blue_aqua_apple_logoApple has lost over $105 billion in market cap (market capitalization or market cap is the total money market value of the shares outstanding of a publicly traded company; it is equal to the share price times the number of shares outstanding) over the last two weeks. The lost value in market cap would place Apple greater than the #62 economy in the world GDP list, just behind the country of Morocco. This is why it makes news when Apple’s stock goes up or down. With a market cap of almost ¾ of a trillion dollars, Apple’s market cap is about the size of the Switzerland’s GDP, making it #20 on the world list. In terms of wealth, if Apple were a country, it would be the 55th richest country in the world.

Like it or not, Apple matters, and the outlook of the largest company in the world matters to the economic health and commodity demand outlook of the world. However, this week we have not been waiting on Steve Jobs to come back to life and turn around Apple—what we were waiting for was the release of the jobs data from the US Labor Department.

American companies added 215,000 jobs in the month of July, while the unemployment rate remained at 5.3%. The labor force participation rate also remained flat at 62.6%, its lowest level since 1977.

Economists polled by Reuters expected nonfarm payroll gains of 223,000 in July, with the unemployment rate at 5.3%. The news was not good, but it was not bad. However what the market needed was either a big gain or a big miss, as at least that would have given us some certainty around the Fed’s next move.

On Tuesday, Dennis Lockhart, the president of the Atlanta Fed, said that he supports a rate hike at the U.S. central bank’s next policy meeting in September. In an interview with the Wall Street Journal, Lockhart said it would take major weakness in the data to convince him not to move. “I think there is a high bar right now to not acting, speaking for myself,” Lockhart said.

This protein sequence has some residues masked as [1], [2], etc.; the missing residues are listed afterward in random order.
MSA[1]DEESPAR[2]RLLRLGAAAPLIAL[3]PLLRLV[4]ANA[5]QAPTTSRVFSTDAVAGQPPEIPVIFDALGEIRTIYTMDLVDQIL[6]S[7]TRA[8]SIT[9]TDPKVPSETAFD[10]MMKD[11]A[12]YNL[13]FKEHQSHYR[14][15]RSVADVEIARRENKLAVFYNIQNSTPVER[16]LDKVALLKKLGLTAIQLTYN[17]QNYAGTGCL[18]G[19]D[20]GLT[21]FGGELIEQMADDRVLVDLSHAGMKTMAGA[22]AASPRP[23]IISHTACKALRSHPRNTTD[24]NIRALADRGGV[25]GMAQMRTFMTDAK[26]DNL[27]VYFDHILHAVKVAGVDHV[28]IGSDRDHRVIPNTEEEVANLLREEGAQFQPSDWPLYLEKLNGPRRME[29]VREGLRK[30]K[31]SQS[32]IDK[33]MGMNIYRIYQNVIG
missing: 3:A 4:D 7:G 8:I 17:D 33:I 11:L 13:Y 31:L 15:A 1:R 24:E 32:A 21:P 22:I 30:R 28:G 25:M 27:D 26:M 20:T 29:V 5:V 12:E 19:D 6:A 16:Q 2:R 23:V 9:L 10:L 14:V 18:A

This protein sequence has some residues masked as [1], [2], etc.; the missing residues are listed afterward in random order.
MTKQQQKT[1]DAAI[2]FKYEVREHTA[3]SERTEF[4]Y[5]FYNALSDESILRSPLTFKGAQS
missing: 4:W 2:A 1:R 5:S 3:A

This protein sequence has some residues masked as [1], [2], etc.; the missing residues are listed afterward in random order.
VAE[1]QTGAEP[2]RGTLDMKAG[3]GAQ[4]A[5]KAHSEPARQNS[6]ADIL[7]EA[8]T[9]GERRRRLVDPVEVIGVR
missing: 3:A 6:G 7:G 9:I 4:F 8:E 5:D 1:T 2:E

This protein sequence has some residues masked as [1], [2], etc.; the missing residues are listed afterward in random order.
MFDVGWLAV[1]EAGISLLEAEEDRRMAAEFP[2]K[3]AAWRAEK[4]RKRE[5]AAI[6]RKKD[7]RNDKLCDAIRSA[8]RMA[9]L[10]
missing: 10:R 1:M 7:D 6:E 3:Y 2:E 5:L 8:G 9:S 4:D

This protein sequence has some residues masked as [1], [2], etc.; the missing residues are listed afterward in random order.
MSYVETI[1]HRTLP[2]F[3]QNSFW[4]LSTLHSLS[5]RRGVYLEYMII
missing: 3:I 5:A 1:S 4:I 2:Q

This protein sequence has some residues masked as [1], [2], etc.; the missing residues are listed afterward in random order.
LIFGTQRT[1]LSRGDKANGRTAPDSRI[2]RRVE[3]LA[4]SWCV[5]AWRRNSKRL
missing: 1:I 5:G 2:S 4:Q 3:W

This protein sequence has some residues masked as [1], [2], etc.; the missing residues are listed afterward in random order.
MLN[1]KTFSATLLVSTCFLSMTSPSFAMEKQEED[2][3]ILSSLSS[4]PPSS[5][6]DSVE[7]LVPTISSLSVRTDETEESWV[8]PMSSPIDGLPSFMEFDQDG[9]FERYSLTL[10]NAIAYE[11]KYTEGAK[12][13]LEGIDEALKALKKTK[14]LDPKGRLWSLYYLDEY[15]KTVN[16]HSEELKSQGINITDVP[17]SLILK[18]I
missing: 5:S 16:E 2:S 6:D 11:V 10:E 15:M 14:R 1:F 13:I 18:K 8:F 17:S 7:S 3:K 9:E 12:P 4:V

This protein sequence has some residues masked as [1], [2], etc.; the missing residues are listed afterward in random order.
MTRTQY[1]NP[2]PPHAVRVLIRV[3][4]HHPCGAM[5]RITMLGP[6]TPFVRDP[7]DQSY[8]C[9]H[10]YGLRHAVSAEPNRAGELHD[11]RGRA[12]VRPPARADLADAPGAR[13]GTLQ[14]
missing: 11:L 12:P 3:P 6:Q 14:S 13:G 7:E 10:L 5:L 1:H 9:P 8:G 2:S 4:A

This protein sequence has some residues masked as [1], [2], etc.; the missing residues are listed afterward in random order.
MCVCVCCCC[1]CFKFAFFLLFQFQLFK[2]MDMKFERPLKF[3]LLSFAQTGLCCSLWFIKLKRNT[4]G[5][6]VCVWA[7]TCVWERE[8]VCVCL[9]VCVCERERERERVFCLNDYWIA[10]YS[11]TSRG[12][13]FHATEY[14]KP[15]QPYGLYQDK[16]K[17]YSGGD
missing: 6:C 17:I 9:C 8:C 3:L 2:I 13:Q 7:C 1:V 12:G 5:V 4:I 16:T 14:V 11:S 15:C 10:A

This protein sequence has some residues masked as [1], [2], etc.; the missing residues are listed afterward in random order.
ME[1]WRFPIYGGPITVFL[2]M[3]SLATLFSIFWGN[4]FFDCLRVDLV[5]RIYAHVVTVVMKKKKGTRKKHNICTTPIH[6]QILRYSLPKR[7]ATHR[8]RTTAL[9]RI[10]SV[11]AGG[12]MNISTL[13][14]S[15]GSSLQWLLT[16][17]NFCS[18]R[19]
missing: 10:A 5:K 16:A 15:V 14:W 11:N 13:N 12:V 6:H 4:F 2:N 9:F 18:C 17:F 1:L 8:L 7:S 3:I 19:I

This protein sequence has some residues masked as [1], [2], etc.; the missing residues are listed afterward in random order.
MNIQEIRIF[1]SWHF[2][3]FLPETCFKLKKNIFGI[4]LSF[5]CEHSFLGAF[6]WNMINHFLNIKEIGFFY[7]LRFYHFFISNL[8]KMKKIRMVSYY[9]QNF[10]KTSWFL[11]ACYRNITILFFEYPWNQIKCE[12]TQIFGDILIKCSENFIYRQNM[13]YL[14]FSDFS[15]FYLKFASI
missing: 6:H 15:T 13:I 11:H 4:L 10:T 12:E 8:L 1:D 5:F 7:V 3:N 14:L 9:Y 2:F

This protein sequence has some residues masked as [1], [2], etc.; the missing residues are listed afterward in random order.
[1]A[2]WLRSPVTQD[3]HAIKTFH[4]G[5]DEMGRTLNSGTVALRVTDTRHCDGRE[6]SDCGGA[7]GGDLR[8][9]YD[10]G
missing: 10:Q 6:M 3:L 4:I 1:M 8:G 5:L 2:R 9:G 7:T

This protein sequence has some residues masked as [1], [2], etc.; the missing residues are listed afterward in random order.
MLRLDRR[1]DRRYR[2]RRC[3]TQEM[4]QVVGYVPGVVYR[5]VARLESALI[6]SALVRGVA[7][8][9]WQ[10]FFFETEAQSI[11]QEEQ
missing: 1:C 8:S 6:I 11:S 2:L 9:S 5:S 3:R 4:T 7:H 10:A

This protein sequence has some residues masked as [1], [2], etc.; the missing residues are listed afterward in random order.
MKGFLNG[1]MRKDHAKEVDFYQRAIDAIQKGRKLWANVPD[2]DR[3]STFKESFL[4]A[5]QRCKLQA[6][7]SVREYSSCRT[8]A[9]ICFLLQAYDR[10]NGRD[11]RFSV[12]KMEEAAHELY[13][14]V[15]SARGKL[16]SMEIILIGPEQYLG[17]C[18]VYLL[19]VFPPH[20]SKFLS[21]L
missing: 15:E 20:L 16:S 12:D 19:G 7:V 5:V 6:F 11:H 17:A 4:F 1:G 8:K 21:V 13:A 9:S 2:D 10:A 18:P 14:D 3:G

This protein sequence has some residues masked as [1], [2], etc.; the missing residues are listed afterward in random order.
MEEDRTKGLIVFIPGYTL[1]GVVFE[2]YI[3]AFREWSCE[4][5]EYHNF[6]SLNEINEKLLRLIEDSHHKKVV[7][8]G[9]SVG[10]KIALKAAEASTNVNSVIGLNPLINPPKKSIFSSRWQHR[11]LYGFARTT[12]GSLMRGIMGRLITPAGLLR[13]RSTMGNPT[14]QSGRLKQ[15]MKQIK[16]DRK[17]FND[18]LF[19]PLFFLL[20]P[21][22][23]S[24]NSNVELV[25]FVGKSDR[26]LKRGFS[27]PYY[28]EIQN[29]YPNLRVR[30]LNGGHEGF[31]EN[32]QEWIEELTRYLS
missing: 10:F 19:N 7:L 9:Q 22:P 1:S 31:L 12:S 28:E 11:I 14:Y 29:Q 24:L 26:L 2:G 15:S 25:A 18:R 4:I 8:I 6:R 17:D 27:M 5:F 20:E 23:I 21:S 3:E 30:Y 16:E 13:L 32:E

The positive is that jobs are growing and unemployment is stable and actually about where it should be, but the large concern is that the labor participation rate is only 62.6, which if you remember back to ECON 101 means that the actual unemployment rate is much higher than the 5.3% reported as many people have just simply given up hope of finding work and are not even counted in the jobs data.

As we talked about last week, the Fed is tight lipped, leaving the markets in limbo on exactly when the first rate hike in over nine years is coming. If there is one thing the market hates, it is uncertainty. Because the jobs number did not provide any real clarity, it was a huge disappointment as we still do not have any clear picture of how the Fed will digest the data and what and when will be their move.

Though the market hates uncertainty, traders can use this uncertainty to their advantage. Volatility creates opportunity, and as EQS teaches our readers, with trading discipline we can make money no matter what direction the market and the economy moves. It is clear that the market has finally been waking up to what we have been pointing out for weeks: the world economy is approaching the end of a business cycle. The US dollar continues to have global strength, commodities are still on a back slide, and now Wall Street approaches something that has not happened in over four years: seven straight down days on the Dow Jones Industrial average.

It is really all about the jobs. The jobs data was really a no-win situation for the market. A big gain and the Fed was more likely to raise rates, a big miss and the business cycle has begun to end and we will face recession. The data that was released was neither positive nor negative, and this could be an even bigger blow to the markets as it now throws further uncertainty into an already fragile world economy.

The above article is an excerpt from EQS Trading’s Weekly Publication on the Commodity Markets called “Signals” which we write and publish every Monday. EQS Trading also publishes a daily “Trade Signals” email that provides in-depth “short” and “long” recommendations and trade strategies for the commodity market with entry prices and stop loss levels.

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